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Zofran Lawsuit Alleges Drug Caused Cleft Lip

zofran bottleA Zofran lawsuit has been filed by an Arkansas couple claiming that use of the medication to treat the mother’s morning sickness caused their child to be born with a cleft lip. The parents of the minor child filed the case individually and on behalf of their son on May 21 in the U.S. District Court for the Eastern District of Arkansas, their state of residence.

The lawsuit is one of a growing number of complaints filed against GlaxoSmithKline (“GSK”) which allege that the drug, never officially approved for the treatment of morning sickness or any other ailment suffered during pregnancy, was promoted for off-label uses without sufficient testing for safety or warning regarding risk of birth defects.

Zofran birth defect lawsuit allegations

The complaint filed by the couple states that the mother was prescribed Zofran in September of 2011 during the first trimester of pregnancy because GSK promoted the drug as a morning sickness treatment. It states further that had the plaintiff “and/or her healthcare providers known of the increased risk of birth defects associated with Zofran, she would not have taken Zofran during pregnancy” and that their child would not have been born with a birth defect.

The child was born on June 1, 2012 with a partial cleft lip that required surgery three months later. The complaint states that the surgery left him with a scar that is often red and inflamed and a lip that is asymmetrical. Furthermore, sedation from the surgery caused developmental delays involving the child’s walking and speaking that necessitated extensive visits to a speech therapist, developmental therapist, and physical therapist, all of which were “unduly burdensome” to the family.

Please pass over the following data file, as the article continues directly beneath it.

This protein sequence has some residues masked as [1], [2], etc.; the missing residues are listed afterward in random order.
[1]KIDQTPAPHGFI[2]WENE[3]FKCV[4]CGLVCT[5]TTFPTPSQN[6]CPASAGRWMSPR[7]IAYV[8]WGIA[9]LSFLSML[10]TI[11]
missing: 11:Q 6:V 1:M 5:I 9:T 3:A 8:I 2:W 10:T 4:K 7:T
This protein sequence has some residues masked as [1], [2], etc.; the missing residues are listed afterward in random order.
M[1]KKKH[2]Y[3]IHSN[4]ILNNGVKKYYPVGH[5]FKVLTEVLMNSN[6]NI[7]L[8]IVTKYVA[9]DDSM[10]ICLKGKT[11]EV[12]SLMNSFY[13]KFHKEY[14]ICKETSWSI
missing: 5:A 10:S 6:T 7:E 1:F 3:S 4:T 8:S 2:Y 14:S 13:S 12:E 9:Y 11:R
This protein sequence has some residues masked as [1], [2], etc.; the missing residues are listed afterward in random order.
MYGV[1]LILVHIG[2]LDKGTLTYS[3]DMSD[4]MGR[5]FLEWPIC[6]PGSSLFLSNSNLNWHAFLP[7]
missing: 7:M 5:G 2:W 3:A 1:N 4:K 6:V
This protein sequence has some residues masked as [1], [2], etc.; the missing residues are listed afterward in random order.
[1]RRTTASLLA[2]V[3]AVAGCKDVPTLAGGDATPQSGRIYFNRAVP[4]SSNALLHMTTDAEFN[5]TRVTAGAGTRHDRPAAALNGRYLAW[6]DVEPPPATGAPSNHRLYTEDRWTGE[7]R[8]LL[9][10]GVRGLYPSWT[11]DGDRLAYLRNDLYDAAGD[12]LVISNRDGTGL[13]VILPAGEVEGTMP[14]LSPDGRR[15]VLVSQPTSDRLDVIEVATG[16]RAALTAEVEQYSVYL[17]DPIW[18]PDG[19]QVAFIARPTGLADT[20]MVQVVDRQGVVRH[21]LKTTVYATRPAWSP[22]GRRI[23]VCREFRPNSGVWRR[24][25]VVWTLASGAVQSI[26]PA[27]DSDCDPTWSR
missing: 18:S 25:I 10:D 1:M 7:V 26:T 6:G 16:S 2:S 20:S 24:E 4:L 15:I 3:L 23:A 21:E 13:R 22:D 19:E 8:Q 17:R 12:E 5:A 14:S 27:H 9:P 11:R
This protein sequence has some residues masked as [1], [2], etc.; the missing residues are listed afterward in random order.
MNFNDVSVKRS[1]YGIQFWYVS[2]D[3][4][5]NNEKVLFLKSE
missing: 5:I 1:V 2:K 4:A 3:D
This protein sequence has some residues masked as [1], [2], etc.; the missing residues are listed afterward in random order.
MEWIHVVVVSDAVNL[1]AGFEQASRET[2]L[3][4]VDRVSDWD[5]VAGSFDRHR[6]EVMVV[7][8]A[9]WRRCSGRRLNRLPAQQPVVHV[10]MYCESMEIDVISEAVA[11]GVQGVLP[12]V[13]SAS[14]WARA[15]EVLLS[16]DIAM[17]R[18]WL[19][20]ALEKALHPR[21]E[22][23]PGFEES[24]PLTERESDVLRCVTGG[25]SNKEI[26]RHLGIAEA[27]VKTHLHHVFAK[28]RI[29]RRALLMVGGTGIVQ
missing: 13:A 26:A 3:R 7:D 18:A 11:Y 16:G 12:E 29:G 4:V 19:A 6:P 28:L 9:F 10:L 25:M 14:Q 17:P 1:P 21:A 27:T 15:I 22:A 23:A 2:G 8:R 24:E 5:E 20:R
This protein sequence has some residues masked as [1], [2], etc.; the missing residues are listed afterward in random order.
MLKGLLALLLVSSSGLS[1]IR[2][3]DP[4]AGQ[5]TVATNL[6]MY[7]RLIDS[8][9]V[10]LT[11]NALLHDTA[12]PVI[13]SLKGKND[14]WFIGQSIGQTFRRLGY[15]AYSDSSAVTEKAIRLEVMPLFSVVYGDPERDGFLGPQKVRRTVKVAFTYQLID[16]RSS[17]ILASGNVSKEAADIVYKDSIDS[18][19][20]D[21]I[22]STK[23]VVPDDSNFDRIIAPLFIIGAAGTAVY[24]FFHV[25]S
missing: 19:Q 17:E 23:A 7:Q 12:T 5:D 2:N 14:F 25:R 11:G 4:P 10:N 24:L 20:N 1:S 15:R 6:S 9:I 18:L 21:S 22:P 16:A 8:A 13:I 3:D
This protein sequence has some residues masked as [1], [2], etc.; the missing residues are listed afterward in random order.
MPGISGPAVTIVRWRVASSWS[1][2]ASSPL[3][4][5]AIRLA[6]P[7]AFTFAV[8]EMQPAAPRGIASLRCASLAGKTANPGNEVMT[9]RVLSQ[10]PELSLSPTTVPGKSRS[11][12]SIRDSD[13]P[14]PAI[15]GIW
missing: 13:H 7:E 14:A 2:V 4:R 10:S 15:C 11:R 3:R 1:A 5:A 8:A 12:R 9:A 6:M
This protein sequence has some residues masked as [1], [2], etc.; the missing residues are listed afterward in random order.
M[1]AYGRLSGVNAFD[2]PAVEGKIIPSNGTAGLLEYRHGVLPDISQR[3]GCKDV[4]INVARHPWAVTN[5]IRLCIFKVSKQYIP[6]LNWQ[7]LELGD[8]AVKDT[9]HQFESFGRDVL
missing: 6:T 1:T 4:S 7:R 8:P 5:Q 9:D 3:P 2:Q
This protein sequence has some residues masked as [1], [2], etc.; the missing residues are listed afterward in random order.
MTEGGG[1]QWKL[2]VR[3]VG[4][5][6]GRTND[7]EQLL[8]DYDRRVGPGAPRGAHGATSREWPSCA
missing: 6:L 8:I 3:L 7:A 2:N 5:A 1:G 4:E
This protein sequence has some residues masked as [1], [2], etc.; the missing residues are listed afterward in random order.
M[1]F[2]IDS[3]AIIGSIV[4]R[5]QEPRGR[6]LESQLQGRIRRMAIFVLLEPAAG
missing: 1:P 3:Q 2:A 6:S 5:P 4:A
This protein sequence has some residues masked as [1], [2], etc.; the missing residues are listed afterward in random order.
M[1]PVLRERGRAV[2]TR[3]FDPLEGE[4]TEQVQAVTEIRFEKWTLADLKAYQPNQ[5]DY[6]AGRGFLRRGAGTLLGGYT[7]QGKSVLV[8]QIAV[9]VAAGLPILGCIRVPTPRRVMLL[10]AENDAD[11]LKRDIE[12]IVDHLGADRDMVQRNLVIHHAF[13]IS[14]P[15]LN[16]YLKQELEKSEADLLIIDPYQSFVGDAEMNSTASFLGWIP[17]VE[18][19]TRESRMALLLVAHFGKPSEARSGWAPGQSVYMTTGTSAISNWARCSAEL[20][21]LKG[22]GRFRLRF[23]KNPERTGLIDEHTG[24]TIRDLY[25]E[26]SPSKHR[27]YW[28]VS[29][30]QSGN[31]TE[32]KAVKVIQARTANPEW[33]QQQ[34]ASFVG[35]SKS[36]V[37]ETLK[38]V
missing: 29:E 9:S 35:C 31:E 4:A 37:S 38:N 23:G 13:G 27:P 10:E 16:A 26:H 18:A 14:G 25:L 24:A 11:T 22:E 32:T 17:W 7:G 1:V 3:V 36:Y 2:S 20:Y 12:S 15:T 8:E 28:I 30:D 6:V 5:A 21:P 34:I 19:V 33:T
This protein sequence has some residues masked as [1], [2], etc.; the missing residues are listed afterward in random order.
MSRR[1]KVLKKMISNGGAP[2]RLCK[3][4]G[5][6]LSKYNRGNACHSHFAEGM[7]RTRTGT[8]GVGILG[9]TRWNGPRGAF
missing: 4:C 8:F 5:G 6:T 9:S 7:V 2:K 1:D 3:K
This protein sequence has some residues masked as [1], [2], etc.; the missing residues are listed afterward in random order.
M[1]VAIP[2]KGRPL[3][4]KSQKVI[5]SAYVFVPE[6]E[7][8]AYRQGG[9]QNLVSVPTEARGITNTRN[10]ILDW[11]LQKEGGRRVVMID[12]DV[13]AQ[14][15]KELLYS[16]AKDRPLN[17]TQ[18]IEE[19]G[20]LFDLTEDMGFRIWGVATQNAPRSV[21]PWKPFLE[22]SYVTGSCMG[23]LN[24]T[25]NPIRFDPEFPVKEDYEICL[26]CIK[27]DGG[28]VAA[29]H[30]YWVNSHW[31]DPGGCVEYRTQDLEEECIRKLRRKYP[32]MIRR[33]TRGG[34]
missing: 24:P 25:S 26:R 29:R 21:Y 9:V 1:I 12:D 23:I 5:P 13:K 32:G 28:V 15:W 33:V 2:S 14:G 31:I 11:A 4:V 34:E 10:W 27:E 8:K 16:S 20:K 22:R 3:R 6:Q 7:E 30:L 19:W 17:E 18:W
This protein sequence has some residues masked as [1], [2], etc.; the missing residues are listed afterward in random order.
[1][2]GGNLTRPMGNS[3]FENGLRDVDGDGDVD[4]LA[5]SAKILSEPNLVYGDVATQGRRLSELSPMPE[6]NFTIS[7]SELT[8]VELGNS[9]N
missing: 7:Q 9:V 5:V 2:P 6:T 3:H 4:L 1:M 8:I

The plaintiffs claim that the actions of the defendants have resulted in “severe and permanent emotional and physical pain and suffering, mental anguish, medical expenses and other economic and noneconomic damages, and will require more constant and continuous medical monitoring and treatment.”

Complaint alleges insufficient testing, fraudulent marketing

The plaintiffs contend that the defendant failed “to conduct adequate testing, including pre-clinical and clinical testing and post-marketing surveillance to determine the safety risks of Zofran,” that they marketed the drug as a treatment for morning sickness without testing it to determine it was safe for this use, and that they represented its use as a morning sickness treatment as safe.

Among studies linking Zofran to an increase in birth defects is a paper, published in the 2012 edition of Birth Defects Research, that found a 2.4-fold increase in the occurrence of cleft lip and/or palate among children born to mothers who took Zofran to treat morning sickness. Researchers proposed that the findings called for further study.

Zofran was approved by the FDA for the treatment of nausea associated with chemotherapy, radiation, and post-surgery recovery, but not specifically for morning sickness.

  1. U.S. National Library of Medicine, Is Odansetron Safe for Use During Pregnancy?
  2. Birth Defects Research, Medications used to treat nausea and vomiting of pregnancy and the risk of selected birth defects (Abstract)
  3. The Toronto Star, Birth Defects Blamed on Unapproved Morning Sickness Treatment